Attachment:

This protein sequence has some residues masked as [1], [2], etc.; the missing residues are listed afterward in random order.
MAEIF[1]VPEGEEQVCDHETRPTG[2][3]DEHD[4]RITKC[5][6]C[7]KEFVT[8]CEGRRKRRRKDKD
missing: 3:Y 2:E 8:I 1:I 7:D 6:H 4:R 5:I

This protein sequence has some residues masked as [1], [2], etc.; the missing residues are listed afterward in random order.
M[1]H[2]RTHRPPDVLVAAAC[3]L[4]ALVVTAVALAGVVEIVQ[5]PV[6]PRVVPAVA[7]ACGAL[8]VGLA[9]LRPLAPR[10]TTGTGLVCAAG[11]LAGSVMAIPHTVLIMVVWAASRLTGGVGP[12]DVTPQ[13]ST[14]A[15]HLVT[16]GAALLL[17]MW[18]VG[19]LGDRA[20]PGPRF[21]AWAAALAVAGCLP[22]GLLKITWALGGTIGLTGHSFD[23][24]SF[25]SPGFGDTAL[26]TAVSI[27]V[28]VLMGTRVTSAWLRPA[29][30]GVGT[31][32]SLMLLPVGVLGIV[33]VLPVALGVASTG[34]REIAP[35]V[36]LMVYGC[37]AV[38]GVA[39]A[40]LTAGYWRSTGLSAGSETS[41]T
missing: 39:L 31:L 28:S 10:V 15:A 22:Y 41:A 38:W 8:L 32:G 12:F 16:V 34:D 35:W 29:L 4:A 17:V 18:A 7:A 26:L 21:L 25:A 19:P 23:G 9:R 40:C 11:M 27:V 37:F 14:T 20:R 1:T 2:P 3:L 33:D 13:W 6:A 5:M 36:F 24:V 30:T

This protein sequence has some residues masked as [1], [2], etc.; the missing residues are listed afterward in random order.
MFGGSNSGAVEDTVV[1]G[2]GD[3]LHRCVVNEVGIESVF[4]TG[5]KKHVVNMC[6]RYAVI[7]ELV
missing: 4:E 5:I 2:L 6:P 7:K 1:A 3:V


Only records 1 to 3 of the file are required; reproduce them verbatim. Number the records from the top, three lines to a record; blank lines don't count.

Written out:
This protein sequence has some residues masked as [1], [2], etc.; the missing residues are listed afterward in random order.
MAEIF[1]VPEGEEQVCDHETRPTG[2][3]DEHD[4]RITKC[5][6]C[7]KEFVT[8]CEGRRKRRRKDKD
missing: 3:Y 2:E 8:I 1:I 7:D 6:H 4:R 5:I

This protein sequence has some residues masked as [1], [2], etc.; the missing residues are listed afterward in random order.
M[1]H[2]RTHRPPDVLVAAAC[3]L[4]ALVVTAVALAGVVEIVQ[5]PV[6]PRVVPAVA[7]ACGAL[8]VGLA[9]LRPLAPR[10]TTGTGLVCAAG[11]LAGSVMAIPHTVLIMVVWAASRLTGGVGP[12]DVTPQ[13]ST[14]A[15]HLVT[16]GAALLL[17]MW[18]VG[19]LGDRA[20]PGPRF[21]AWAAALAVAGCLP[22]GLLKITWALGGTIGLTGHSFD[23][24]SF[25]SPGFGDTAL[26]TAVSI[27]V[28]VLMGTRVTSAWLRPA[29][30]GVGT[31][32]SLMLLPVGVLGIV[33]VLPVALGVASTG[34]REIAP[35]V[36]LMVYGC[37]AV[38]GVA[39]A[40]LTAGYWRSTGLSAGSETS[41]T
missing: 39:L 31:L 28:S 10:V 15:A 22:Y 41:A 38:W 8:L 32:G 12:F 16:V 34:D 35:W 29:L 4:A 17:V 18:A 7:A 26:L 21:L 25:A 19:P 23:G 9:R 40:C 11:M 27:V 37:F 14:T 20:R 1:T 2:P 3:L 33:D 13:W 6:A 5:M 36:F 24:V 30:T

This protein sequence has some residues masked as [1], [2], etc.; the missing residues are listed afterward in random order.
MFGGSNSGAVEDTVV[1]G[2]GD[3]LHRCVVNEVGIESVF[4]TG[5]KKHVVNMC[6]RYAVI[7]ELV
missing: 4:E 5:I 2:L 6:P 7:K 1:A 3:V